England series boost PD profile with ICC
England’s series with Pakistan in Dubai has placed Physical Disability Cricket on the International Cricket Council’s agenda, according to its chief executive Haroon Lorgat.
The Twenty20 and 40-over rubbers, the first between two national teams of physically disabled players where both are recognised and endorsed by the governing body of cricket in their country, ended yesterday.
Lorgat said: “We started to look at this (Physical Disability Cricket) a little while back and it is a piece we have been looking at in recent (ICC) meetings.
“In the March agenda we’ll look again at it and the first thing we would like to do is put a framework together to bring it under the banner of the ICC.
“There was an awareness that needed to be created and the people in England and Pakistan in particular have raised that level in those two countries.
“The media coverage here and the statistics the players have presented are something for others to see now and at the next CEC (ICC chief executives’ committee) meeting we will talk some more and we will present that coverage.
“There is a long way to go but this is a great start,” he added.
“In short, it has been indescribable. It is a part of the game that perhaps we don’t pay as much attention to as it is not as flashy as the big boys when they play their first choice teams or female cricket in recent times.
“But credit to those who have persevered and the management of the two teams deserve an enormous amount of credit.
“The teams have opened our eyes by displaying the skill, talent and passion they have over the past two weeks and the players deserve credit for playing the game in the spirit in which they have.”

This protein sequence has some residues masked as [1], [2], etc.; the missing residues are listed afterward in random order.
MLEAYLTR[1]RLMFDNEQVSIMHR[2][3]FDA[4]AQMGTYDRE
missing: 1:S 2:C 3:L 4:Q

Pakistan captain and key organiser of the series Saleem Karim hoped it will aid the process of more countries embracing Physical Disability Cricket.
“My wish is to get the Test nations to make disabled teams,” he said. “There are teams for blind, deaf and women players and those who play Tests should make physically disabled teams as well. If they do then it would be better for us and better for the world.”
Both Karim and England skipper James Williams said their hope was for the success of the series to be a catalyst for a physical disability world cup in the coming years.
“When two or three more teams make national teams then we can play each other and after that we can get a Twenty20 World Cup,” Karim added.
Williams said: “Obviously this has been a spectacle as it has been a first but hopefully more countries will come on board, it will grow from here and we can get a world cup series, although that depends on what other countries come on line.”